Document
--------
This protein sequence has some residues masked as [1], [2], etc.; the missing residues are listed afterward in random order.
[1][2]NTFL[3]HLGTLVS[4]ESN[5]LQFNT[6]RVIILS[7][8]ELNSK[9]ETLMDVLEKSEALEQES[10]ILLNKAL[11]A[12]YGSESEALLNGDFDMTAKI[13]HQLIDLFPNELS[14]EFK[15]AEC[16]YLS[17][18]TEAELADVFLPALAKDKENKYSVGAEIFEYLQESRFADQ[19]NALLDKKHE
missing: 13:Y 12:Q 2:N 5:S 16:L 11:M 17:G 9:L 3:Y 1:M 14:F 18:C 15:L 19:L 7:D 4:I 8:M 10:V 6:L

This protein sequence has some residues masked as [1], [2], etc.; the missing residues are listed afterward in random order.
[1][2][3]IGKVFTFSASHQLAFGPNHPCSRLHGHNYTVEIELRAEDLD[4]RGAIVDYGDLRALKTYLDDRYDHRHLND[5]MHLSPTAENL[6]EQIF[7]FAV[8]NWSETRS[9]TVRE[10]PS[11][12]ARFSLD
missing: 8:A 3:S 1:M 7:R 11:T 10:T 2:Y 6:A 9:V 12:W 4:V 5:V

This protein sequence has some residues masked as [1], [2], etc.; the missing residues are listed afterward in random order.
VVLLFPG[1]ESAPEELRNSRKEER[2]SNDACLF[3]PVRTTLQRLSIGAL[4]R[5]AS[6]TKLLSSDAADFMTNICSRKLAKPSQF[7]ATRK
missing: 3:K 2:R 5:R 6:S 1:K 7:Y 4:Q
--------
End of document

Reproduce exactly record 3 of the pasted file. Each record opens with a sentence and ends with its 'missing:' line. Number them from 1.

This protein sequence has some residues masked as [1], [2], etc.; the missing residues are listed afterward in random order.
VVLLFPG[1]ESAPEELRNSRKEER[2]SNDACLF[3]PVRTTLQRLSIGAL[4]R[5]AS[6]TKLLSSDAADFMTNICSRKLAKPSQF[7]ATRK
missing: 3:K 2:R 5:R 6:S 1:K 7:Y 4:Q